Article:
Skoda Scala 2021 review: Monte Carlo

Skoda Scala 2021 review: Monte Carlo

As seen on carsguide.com.au

Skoda Scala 2021 review: Monte Carlo

Skoda's retired nameplate list has grown to three in its 14 years in Australia under Volkswagen: Roomster, Yeti and – most recently – Rapid. Three interesting, offbeat sales losers. Replacing the latter for 2021 is Scala.

Based on the early 2010s VW Polo but stretched and packaged as a family small car, the old Rapid’s failure to fire against the likes of the Mazda3 remains a mystery, as on paper it represented an appealing concoction of pleasant styling, a roomy interior, slick powertrains and affordable pricing. Perhaps punters pushed back on the name – which has ties to the Czech brand stretching back to the mid-1930s. The all-new Scala – which, again, uses components shared with (today’s) Polo and is related to the popular Kamiq small SUV – builds on many of the Rapid’s virtues with more space, safety, technology and equipment. But it’s also more expensive. We take a look at the Monte Carlo from $33,390 plus on-road costs (or $34,990 driveaway) to see if the newcomer has a fighting chance of staking a claim in the C-segment hatch segment.

Does it represent good value for the price? What features does it come with?

The Scala Monte Carlo might kick off from a tenner under $35K, but our test car is equipped with a $4300 Travel Pack that bumps the price up to $38,290 driveaway – perilously close to the larger VW Golf R-Line, as well as the company’s own Octavia. On the safety front you’ll find seven airbags (dual front, side, curtain and a driver’s knee item), autonomous emergency braking (AEB), forward collision warning, reverse collision warning/braking, lane departure warning/active assist, adaptive cruise control with stop/go functionality, driver attention monitor, stability control, anti-lock brakes with electronic brake-force distribution and brake assist, traction control, hill-hold control, rear parking sensors, tyre pressure monitors, front fog lights and a reverse camera. Note, however, for blind-spot monitor and rear-traffic alert, you’ll need to stretch an extra $4300 for the Travel Pack. More on that a little later on. Skoda has worked hard to boost the Scala’s showroom appeal, with a ‘Virtual Cockpit’ electronic instrumentation/multimedia display ahead of the driver, an 8.0-inch touchscreen, Apple CarPlay/Android Auto connectivity, Bluetooth telephony and audio streaming, voice control, app-link multimedia capability, wireless smartphone charging, powered folding and heated mirrors, centre armrest with storage and two USB chargers, ambient lighting, animated rear turn signals, remote central locking and a powered tailgate. Being a Monte Carlo, the Scala scores extra razzamatazz in the form of extra exterior black trim, blacked-out 18-inch alloys, a panoramic glass roof, bolstered sports seats, LED adaptive front headlights, dual-zone climate control, drive mode selector, alarm system, metal pedals and a sports chassis that makes the car sit some 15mm lower compared to other grades. Our test car’s $4300 Travel Pack adds the aforementioned missing blind-spot monitor and rear traffic alert, as well as satellite navigation, automatic parking assist, heated seats front and (outboard) rear, upgraded audio, paddle shifters and wireless Apple CarPlay. Metallic paint costs $550 while Velvet Red Premium will set you back another $1110. The spare wheel is a space saver. The fact is, except for the powered tailgate, driver’s side door umbrella and additional storage aids synonymous with Skoda, our circa-$40K (driveaway) Scala’s equipment levels are approached, matched or even exceeded in some instances by C-segment rivals like the in-house GolfMazda3Toyota CorollaFord Focus ST-Line, Hyundai i30 N-Line, Subaru Impreza 2.0i-S and Kia Cerato GT Turbo. So, while the Scala is an advance over the Rapid, it also concedes the big pricing advantage the preceding model enjoyed over such fierce competition. In Monte Carlo guise at least, it is an expensive little car.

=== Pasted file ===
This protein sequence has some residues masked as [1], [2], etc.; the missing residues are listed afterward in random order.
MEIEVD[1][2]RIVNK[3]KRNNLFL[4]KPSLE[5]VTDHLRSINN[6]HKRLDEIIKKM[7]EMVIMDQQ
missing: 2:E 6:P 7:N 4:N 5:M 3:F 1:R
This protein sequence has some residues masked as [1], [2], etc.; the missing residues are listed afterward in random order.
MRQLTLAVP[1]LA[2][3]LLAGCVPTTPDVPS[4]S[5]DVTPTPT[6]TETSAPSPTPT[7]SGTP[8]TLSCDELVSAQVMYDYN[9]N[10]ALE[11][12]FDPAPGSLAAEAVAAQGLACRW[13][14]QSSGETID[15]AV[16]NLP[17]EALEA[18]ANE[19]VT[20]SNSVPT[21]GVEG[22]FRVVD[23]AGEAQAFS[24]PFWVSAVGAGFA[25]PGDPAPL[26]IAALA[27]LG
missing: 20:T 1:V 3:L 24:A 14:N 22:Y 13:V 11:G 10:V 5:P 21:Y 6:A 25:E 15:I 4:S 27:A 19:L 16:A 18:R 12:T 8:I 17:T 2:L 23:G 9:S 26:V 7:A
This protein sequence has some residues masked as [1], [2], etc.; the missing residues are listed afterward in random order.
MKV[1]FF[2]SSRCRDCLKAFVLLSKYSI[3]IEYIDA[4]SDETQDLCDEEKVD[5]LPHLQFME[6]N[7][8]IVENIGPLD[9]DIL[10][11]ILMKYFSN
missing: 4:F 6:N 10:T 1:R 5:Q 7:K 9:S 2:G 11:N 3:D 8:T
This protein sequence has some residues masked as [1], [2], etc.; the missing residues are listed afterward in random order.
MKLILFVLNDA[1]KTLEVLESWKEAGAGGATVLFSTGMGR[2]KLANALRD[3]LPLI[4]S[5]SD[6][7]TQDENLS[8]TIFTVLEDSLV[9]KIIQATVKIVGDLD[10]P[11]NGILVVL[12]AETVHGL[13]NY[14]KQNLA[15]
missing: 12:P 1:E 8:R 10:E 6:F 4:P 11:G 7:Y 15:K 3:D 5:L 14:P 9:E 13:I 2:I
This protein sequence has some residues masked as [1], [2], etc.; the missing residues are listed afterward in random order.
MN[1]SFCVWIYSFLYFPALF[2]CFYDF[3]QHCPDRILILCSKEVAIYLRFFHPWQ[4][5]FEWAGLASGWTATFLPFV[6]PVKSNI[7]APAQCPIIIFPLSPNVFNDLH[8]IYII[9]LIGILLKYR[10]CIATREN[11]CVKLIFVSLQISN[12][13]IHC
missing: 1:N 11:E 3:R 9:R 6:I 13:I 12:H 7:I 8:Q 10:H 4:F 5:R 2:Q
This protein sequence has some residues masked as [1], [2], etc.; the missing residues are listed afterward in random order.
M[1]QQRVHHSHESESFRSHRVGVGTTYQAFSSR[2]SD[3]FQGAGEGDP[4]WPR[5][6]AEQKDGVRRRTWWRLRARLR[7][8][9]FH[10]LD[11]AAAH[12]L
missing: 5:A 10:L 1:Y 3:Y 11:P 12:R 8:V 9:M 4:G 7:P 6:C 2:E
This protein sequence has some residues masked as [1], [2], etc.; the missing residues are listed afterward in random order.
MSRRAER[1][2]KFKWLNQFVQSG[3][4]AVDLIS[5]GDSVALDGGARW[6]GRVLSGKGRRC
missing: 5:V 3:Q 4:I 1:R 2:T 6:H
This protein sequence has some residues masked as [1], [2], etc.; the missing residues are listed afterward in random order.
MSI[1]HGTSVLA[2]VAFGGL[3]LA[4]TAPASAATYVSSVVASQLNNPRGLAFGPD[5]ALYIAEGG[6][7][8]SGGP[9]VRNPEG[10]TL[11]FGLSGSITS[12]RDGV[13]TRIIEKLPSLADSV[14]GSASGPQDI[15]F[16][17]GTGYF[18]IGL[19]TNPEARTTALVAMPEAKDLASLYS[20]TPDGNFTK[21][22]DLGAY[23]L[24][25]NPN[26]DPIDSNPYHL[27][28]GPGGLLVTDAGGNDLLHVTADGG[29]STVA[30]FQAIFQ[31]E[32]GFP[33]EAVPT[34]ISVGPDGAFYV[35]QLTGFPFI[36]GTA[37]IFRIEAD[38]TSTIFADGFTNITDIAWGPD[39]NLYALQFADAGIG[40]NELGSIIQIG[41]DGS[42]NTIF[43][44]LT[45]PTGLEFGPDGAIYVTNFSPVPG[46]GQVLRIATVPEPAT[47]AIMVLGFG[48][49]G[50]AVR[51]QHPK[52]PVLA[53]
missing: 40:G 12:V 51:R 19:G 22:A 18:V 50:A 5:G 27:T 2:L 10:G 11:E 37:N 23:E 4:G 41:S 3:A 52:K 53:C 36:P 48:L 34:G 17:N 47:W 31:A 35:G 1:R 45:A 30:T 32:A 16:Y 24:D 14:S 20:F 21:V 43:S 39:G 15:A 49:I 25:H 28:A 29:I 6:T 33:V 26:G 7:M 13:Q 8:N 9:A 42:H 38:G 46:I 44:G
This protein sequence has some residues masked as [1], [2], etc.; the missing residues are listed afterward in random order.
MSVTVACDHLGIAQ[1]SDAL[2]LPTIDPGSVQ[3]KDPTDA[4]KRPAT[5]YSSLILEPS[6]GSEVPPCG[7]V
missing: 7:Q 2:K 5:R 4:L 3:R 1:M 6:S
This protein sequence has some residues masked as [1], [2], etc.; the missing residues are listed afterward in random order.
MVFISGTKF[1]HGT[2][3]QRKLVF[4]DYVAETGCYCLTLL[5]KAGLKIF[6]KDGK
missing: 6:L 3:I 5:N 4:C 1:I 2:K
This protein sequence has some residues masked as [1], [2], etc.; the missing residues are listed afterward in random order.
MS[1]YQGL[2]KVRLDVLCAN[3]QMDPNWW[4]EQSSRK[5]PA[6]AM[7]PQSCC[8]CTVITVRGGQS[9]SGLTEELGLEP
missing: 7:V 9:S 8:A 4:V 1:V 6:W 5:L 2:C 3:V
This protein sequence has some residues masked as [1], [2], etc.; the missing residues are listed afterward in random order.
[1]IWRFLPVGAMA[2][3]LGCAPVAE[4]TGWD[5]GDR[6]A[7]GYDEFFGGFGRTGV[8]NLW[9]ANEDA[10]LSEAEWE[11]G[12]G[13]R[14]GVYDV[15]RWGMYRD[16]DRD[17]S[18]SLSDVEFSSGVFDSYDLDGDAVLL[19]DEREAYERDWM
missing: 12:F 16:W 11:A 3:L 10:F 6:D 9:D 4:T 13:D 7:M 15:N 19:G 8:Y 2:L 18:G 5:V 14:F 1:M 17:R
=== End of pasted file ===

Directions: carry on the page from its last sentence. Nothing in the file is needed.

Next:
Verdict

In many ways, the Scala 110TSI Monte Carlo reminds us of the lower-line Mercedes-Benz A180 and BMW 118i in the way it blends premium European presentation with a sporty flavour. Seen in this context, the $15K or so you save going the Skoda instead makes it a winner. However, the Monte Carlo’s stiff suspension is one trait shared with the above luxury brands’ offerings at base level that we can live without, so if you’re enamoured with the Scala’s looks and packaging, we suggest checking out the regular 110TSI with a couple of the option packs added, and enjoy a smoother and softer experience. Or check out one of the latest VW Golf alternatives instead.

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